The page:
Even if a recession were to happen, it would probably be a technical recession (marked by 2 quarters of negative GDP growth) as opposed to a depressive recession with massive unemployment as it is highly likely that the central banks will bail the economy out should things turn south, especially in an election year.  


Long story short, an economic slowdown is expected in the United States and the world but it is unlikely we will experience a plunge. As usual, the Mainstreet will feel the brunt of the slow down but the Wallstreet would rejoice over a lower interest rate environment.


 

Asia: Depressed Confidence, Improving Fundamentals

For Asia, 2024 may be the year that marks the start of a recovery as the region is looking to enter its sweet spot - a lower interest rate and weaker USD environment combined with a global economy that has proved to be more resilient than expected.




While the general investor sentiment and confidence are expected to remain depressed as a result of anti-China sentiment, the fundamentals of the majority of Asian countries are expected to improve at the back of the following factors:


Firstly, the trend of “Friend shoring” away from China will continue and even accelerate well into 2024 as a result of the impact of elections. This presents more opportunities for other emerging Asia countries such as Vietnam, India, Thailand, Malaysia, etc, which will provide a more balanced growth distribution across the countries within the Asia region.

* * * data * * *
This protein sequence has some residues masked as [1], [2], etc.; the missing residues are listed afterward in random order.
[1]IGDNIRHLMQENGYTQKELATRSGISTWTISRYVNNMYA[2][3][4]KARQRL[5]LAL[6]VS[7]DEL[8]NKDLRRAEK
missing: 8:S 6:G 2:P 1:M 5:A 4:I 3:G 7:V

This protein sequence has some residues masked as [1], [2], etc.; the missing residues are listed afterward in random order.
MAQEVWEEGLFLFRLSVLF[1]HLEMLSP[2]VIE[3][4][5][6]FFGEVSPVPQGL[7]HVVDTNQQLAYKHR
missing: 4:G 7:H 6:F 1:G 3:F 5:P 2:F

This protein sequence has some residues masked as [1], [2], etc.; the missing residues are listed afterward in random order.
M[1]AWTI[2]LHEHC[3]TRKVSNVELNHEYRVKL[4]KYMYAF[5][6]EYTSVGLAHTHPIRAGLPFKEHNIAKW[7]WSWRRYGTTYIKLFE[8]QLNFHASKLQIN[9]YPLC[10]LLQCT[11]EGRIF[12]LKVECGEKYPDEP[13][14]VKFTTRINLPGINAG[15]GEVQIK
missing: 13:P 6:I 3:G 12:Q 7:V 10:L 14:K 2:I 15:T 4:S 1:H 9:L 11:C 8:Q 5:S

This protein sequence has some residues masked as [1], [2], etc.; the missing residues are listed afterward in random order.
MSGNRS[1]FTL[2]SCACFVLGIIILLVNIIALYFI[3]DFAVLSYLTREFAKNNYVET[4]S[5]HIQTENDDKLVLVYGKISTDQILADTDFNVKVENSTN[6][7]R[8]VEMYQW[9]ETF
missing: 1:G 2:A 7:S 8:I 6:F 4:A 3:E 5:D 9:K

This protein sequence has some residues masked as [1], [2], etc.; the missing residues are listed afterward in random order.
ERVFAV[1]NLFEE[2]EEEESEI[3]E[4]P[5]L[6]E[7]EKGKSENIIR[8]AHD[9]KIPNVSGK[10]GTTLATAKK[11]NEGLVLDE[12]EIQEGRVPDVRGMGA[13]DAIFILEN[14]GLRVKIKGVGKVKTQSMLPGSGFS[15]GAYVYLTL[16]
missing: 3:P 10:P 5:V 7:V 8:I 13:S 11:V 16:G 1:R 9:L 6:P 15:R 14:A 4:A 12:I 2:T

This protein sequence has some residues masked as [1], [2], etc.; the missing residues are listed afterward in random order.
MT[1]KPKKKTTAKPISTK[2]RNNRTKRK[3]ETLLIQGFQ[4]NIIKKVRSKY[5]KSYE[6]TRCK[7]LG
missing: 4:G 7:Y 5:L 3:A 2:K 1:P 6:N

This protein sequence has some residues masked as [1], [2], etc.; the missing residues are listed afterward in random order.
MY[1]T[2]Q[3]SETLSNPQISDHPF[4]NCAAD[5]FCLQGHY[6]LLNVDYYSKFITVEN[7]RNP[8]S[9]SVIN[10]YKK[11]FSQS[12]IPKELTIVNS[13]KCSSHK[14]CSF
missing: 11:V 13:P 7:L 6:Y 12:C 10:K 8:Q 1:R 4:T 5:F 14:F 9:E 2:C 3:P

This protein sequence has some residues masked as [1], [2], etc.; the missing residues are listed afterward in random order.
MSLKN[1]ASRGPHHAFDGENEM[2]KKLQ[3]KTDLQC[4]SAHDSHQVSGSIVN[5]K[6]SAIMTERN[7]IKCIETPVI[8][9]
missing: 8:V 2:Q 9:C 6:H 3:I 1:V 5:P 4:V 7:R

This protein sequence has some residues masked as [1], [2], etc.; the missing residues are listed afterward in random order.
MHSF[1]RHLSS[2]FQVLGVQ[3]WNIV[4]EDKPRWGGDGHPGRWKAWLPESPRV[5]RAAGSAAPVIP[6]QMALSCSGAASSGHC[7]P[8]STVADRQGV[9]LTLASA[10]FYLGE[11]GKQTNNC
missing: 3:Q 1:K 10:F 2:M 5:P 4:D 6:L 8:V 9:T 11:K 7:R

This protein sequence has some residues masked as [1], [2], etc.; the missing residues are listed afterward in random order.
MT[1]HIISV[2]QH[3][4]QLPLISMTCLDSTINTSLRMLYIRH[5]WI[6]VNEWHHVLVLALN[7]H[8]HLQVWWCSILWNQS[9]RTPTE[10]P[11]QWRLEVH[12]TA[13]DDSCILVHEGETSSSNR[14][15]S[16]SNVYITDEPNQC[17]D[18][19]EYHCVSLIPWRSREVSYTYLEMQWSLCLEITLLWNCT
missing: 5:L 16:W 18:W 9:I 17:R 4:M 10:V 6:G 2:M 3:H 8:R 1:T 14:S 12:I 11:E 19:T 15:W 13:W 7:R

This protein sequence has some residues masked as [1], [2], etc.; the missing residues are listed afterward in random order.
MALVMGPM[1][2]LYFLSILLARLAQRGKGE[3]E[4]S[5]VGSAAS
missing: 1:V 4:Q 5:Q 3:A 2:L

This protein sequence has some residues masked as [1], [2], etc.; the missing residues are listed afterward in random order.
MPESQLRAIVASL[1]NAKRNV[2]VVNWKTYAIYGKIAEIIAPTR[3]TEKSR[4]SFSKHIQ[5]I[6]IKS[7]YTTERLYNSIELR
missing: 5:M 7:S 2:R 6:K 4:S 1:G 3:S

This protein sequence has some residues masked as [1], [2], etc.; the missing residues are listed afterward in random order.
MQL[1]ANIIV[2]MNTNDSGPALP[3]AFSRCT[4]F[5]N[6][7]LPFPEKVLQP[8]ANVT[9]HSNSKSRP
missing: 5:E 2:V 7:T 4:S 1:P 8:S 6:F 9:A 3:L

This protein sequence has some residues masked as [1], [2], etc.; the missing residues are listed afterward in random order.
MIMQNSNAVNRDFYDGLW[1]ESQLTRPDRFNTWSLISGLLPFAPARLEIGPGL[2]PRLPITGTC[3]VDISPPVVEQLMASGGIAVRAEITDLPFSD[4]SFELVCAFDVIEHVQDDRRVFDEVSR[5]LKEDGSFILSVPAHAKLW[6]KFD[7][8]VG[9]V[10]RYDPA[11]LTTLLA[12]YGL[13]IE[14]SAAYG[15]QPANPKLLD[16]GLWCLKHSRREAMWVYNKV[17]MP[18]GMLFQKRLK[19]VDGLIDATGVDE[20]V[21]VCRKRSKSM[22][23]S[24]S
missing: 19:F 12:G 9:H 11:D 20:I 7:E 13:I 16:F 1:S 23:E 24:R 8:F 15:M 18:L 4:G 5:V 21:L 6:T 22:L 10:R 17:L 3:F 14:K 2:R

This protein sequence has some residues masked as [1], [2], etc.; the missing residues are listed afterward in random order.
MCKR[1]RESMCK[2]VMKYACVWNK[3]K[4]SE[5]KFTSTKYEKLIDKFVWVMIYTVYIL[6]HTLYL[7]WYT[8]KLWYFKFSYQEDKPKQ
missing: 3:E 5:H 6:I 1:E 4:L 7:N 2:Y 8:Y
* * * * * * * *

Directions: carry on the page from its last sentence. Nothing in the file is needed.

Secondly, despite the disappointing economic data and existing headwinds in China, things are expected to turn around in 2024 as the government has finally stepped up their efforts in stimulating their economy to prevent further deterioration of economic condition after letting it run flail in their grand scheme of restructuring their economic growth drivers.



While some may view the measures thus far as a stopgap on the damage done by the property industry – which is true to a certain extent – it is also undeniable that the Chinese government has more room for both fiscal and monetary stimulus given that the country’s deflationary situation as compared to the western counterparts.


The key thing to watch for in China is the party’s intention and willingness to “bail” out their economy to restore both business and consumer confidence which has been the major drag on China's economic growth thus far in 2023.


Thirdly, as the global interest rates come back down and the USD weakens, emerging countries across the world are likely going to experience higher earnings at the back of a lower cost of borrowing and lower foreign exchange losses. This will help improve bottom-line earnings with or without top-line growth.


That being said, I expect Asia’s fundamental recovery will only be visible in the latter half of 2024 and possibly even in the first half of 2025. As such, as the fundamentals improve at the back of depressed confidence, investors may find themselves climbing a wall of worry which is characterized as improving market prices amid a pessimistic environment.


Daniel is a Licensed Independent Financial Consultant with MAS and a Certified Financial Planner (CFP®).


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Disclaimer:

This article is meant to be the opinion of the author

This article is for information purposes only

This article should not be seen as financial advice

This advertisement has not been reviewed by the Monetary Authority of Singapore